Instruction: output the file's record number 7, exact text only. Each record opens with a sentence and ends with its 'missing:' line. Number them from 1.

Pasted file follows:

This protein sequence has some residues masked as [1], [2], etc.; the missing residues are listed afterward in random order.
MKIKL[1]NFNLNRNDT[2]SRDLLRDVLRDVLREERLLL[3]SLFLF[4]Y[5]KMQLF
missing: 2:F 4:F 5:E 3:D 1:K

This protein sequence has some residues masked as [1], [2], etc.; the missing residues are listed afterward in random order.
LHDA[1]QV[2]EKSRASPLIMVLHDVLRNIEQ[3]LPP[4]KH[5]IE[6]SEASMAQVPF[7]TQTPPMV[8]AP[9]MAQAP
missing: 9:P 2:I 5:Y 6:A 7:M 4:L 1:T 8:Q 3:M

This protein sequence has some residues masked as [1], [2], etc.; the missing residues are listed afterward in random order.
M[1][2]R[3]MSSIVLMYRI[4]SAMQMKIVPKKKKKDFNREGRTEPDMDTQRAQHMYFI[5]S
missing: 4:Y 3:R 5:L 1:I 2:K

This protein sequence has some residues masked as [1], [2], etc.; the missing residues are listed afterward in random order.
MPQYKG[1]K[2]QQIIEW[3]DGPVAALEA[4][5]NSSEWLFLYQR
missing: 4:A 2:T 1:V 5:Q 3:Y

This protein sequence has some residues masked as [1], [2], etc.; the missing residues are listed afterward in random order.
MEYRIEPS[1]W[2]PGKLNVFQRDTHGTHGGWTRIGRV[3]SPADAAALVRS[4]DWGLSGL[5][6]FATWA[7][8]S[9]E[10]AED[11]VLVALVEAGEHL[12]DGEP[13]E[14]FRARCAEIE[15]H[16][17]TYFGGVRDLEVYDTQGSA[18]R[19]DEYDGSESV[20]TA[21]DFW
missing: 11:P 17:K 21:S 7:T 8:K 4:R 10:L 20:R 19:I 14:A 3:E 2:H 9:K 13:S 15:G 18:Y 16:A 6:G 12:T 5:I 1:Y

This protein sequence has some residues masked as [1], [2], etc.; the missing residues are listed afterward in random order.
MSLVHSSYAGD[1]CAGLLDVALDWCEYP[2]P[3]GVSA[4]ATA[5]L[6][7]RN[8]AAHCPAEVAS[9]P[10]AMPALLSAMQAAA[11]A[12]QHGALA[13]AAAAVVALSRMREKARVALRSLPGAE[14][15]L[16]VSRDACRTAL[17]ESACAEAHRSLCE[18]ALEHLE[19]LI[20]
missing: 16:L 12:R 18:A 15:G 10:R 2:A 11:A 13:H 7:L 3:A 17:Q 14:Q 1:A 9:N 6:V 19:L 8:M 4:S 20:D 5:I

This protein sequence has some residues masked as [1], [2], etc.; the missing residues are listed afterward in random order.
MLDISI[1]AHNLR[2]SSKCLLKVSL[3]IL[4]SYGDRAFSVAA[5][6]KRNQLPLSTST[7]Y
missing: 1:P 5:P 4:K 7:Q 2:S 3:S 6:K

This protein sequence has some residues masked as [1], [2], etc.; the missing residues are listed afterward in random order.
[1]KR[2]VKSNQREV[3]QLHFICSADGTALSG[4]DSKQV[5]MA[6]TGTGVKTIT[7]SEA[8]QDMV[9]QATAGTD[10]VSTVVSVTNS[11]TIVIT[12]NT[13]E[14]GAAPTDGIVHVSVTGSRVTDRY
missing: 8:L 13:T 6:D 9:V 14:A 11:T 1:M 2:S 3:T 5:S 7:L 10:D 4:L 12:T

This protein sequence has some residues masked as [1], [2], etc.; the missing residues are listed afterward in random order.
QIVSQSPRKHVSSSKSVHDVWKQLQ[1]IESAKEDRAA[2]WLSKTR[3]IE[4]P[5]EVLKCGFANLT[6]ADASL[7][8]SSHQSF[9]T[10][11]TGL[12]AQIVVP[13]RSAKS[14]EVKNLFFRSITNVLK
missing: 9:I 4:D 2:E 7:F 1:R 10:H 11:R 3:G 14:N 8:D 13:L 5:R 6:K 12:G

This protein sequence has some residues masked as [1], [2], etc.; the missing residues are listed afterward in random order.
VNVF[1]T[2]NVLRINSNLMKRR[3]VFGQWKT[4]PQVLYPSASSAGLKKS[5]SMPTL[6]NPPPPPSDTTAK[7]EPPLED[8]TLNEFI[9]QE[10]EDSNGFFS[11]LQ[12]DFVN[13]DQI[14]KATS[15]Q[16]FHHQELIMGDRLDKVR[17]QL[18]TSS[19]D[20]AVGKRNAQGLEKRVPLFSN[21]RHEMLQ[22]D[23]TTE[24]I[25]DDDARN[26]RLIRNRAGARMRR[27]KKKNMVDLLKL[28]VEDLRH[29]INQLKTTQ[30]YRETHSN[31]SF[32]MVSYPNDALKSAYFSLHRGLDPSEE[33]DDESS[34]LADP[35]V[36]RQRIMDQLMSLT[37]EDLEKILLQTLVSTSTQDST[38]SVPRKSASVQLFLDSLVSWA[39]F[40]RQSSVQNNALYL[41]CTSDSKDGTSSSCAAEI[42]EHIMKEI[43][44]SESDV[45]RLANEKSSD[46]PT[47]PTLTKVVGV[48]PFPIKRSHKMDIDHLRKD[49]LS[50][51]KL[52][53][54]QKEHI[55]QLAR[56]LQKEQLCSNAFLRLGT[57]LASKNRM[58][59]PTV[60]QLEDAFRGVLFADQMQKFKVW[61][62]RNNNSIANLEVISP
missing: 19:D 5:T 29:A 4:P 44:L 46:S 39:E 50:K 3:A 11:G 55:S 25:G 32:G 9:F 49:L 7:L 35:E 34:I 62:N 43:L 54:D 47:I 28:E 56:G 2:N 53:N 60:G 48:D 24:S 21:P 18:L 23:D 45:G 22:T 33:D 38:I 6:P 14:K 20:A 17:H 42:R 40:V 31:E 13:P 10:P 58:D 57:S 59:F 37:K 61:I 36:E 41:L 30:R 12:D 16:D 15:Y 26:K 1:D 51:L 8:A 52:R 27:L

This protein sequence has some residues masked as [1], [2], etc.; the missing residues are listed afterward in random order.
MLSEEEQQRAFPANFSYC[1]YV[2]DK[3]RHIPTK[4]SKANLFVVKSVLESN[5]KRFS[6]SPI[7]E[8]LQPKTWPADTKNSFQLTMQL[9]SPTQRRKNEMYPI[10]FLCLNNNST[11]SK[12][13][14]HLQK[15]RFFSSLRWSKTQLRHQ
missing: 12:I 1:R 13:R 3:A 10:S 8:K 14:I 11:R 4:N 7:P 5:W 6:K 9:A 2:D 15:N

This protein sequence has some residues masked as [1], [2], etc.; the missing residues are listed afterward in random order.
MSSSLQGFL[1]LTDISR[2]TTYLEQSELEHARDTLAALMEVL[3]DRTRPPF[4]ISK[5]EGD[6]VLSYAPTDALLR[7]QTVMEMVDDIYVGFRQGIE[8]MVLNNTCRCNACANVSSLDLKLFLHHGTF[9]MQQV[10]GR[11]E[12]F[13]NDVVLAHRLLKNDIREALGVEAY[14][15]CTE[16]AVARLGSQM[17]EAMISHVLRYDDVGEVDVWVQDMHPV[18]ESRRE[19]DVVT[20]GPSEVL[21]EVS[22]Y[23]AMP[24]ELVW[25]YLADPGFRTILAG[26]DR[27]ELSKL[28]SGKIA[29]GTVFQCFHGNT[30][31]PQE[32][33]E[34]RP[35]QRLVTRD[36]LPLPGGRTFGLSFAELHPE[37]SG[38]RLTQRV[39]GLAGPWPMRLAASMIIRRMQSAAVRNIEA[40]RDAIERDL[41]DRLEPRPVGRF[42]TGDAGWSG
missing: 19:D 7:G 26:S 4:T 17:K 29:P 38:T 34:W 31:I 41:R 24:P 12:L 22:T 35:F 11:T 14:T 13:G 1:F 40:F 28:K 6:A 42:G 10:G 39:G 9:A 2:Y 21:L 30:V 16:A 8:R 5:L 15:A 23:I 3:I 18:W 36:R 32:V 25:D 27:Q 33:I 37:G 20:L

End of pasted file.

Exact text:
This protein sequence has some residues masked as [1], [2], etc.; the missing residues are listed afterward in random order.
MLDISI[1]AHNLR[2]SSKCLLKVSL[3]IL[4]SYGDRAFSVAA[5][6]KRNQLPLSTST[7]Y
missing: 1:P 5:P 4:K 7:Q 2:S 3:S 6:K